Notre Dame Cathedral Viewed from Quai de la Tournelle
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Notre Dame Cathedral is celebrating its 850th anniversary with a year of “sacred music” concerts that run until December of this year.
The world’s most famous church traces its history back to 1163 when construction first began, and music has always been a part of its tradition, says Lionel Sow, head of the Notre Dame Choir and artistic director of the sacred music project.
“We’re having 25 concerts this season and the public will get to explore this rich tradition of ancient music,” he told Paris Insights.
Starting with polyphony and covering music up to the 20th century, the concerts include various orchestras in joint projects with the choir. Leading soloists will also be performing a variety of pieces.
This week, the acclaimed Chamber Orchestra of Paris (OCP) performed Haydn’s “The Creation,” conducted by Thomas Zehetmair and featuring soprano Sophie Karthäuser, tenor Werner Güra, and bass baritone Matthew Brook.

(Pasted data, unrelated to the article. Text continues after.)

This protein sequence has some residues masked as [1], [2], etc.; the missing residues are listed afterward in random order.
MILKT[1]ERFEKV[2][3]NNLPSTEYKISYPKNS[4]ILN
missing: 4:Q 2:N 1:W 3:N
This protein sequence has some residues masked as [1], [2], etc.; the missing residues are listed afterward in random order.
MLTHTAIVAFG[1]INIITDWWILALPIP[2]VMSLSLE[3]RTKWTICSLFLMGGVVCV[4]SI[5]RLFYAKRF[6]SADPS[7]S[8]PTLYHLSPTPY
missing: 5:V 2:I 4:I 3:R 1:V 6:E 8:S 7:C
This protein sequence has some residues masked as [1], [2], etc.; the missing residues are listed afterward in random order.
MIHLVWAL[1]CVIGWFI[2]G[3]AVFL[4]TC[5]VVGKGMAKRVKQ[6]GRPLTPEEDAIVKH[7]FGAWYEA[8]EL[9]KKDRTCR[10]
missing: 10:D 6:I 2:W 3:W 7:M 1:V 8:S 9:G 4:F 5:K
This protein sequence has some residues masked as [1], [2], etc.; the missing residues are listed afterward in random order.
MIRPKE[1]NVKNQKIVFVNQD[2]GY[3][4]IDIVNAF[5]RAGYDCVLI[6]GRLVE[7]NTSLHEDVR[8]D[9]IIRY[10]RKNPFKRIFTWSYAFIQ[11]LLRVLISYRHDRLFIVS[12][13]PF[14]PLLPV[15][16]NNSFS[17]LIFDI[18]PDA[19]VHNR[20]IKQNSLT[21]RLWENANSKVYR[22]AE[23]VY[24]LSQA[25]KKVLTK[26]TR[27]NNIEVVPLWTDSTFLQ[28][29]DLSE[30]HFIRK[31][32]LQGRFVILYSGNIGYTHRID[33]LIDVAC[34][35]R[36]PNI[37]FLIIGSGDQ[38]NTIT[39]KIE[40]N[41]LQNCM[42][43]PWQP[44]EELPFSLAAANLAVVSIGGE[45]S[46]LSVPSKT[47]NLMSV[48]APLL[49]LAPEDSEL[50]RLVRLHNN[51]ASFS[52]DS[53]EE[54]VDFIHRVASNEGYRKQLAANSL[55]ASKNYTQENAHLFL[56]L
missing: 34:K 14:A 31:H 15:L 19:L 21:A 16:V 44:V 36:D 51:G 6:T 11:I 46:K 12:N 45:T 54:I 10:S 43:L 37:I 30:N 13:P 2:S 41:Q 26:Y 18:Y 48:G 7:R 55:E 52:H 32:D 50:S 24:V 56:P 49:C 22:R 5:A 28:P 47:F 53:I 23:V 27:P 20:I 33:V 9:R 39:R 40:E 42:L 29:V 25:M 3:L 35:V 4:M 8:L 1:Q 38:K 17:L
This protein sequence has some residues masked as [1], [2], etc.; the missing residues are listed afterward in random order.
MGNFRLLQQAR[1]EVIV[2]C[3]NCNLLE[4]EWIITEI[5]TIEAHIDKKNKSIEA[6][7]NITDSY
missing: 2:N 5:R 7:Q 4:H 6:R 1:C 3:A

The OCP said that Haydn’s masterpiece oratorio is a “true celebration and glorification of the universe” and that the work was “at home” under the “celestial vaults” of the cathedral. The soaring voices of 60 singers from the Notre Dame Choir added to the uplifting pull of the 18th century composition, which was written for orchestra, choir, and soloists.
Sow says that the choir is not only presenting known works but that it also wants to help the public to “re-discover” rare or unjustly forgotten repertoires such as “La Vierge” oratorio by French composer Jules Massenet, which retells the story of the Virgin Mary.
The cathedral’s recently renovated grand organ will also have a starring role when Notre Dame’s small and select group of organists show off their talents during the year of celebration. On March 19th, Johann Vexo will present works by Franck, Dupré, Duruflé, and Vierne, while on May 28th, the organ recital will be by Olivier Latry, who is also a professor at the Conservatoire de Paris.
The public will get to see the relationship between music and architecture when the church’s acoustic qualities are put to good use for Gregorian chants, Pentecostal music, and a performance by Les Sacqueboutiers, an award-winning brass ensemble from Toulouse that focuses on early music.
The year began with Claudio Monteverdi’s Les Vêpres à la Vierge (Vespers for the Blessed Virgin) and will end in December with a specially commissioned work of the same name by Rome-born French composer Philippe Hersant. This will comprise the full Notre Dame Choir, Les Sacqueboutiers, two organs, and several soloists for a “truly dazzling sound,” promises conductor Sow.
We wish to thank A. D. McKenzie, a Paris-based author and journalist, for her contribution to the Paris Insights blog.
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